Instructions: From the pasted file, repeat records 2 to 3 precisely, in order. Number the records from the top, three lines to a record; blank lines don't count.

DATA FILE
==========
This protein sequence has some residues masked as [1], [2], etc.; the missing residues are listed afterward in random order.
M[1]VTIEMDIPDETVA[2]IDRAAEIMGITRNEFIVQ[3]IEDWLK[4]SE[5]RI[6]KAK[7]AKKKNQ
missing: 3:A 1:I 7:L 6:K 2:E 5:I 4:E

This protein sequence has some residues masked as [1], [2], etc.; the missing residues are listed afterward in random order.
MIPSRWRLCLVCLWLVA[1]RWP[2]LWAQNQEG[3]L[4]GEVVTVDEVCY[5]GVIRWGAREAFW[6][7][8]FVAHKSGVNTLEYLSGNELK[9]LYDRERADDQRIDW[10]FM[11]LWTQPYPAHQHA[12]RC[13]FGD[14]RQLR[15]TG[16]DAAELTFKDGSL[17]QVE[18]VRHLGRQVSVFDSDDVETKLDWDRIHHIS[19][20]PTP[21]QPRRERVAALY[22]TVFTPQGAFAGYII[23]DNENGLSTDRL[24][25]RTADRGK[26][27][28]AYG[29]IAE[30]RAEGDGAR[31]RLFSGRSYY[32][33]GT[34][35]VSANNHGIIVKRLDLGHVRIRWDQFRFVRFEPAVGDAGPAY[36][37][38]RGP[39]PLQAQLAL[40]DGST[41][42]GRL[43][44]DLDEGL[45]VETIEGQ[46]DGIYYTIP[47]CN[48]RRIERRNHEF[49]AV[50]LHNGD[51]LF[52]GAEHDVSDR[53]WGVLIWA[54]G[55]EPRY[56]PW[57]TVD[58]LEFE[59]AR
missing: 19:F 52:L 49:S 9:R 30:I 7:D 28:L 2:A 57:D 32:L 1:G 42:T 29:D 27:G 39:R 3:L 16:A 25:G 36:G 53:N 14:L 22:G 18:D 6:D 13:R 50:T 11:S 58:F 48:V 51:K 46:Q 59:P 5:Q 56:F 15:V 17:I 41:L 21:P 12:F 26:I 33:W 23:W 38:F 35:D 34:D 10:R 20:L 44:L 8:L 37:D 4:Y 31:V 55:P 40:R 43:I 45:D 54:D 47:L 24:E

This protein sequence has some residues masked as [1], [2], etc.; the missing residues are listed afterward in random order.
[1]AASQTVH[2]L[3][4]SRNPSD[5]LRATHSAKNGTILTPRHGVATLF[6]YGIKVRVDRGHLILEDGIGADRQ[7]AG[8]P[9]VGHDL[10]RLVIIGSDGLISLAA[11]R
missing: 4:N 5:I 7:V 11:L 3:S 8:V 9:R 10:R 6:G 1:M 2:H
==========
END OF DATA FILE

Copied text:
This protein sequence has some residues masked as [1], [2], etc.; the missing residues are listed afterward in random order.
MIPSRWRLCLVCLWLVA[1]RWP[2]LWAQNQEG[3]L[4]GEVVTVDEVCY[5]GVIRWGAREAFW[6][7][8]FVAHKSGVNTLEYLSGNELK[9]LYDRERADDQRIDW[10]FM[11]LWTQPYPAHQHA[12]RC[13]FGD[14]RQLR[15]TG[16]DAAELTFKDGSL[17]QVE[18]VRHLGRQVSVFDSDDVETKLDWDRIHHIS[19][20]PTP[21]QPRRERVAALY[22]TVFTPQGAFAGYII[23]DNENGLSTDRL[24][25]RTADRGK[26][27][28]AYG[29]IAE[30]RAEGDGAR[31]RLFSGRSYY[32][33]GT[34][35]VSANNHGIIVKRLDLGHVRIRWDQFRFVRFEPAVGDAGPAY[36][37][38]RGP[39]PLQAQLAL[40]DGST[41][42]GRL[43][44]DLDEGL[45]VETIEGQ[46]DGIYYTIP[47]CN[48]RRIERRNHEF[49]AV[50]LHNGD[51]LF[52]GAEHDVSDR[53]WGVLIWA[54]G[55]EPRY[56]PW[57]TVD[58]LEFE[59]AR
missing: 19:F 52:L 49:S 9:R 30:I 7:D 28:L 2:A 57:D 32:L 1:G 42:T 29:D 27:G 39:R 3:L 16:A 25:G 36:G 53:N 14:L 22:G 18:D 6:D 13:R 50:T 11:S 58:F 48:V 51:K 46:Q 59:P 5:Q 56:F 15:V 17:I 41:L 21:P 12:F 26:I 33:W 23:W 38:F 35:D 34:D 10:R 20:L 44:L 8:L 37:D 4:Y 31:V 55:P 40:R 43:I 45:D 54:D 47:L 24:E

This protein sequence has some residues masked as [1], [2], etc.; the missing residues are listed afterward in random order.
[1]AASQTVH[2]L[3][4]SRNPSD[5]LRATHSAKNGTILTPRHGVATLF[6]YGIKVRVDRGHLILEDGIGADRQ[7]AG[8]P[9]VGHDL[10]RLVIIGSDGLISLAA[11]R
missing: 4:N 5:I 7:V 11:L 3:S 8:V 9:R 10:R 6:G 1:M 2:H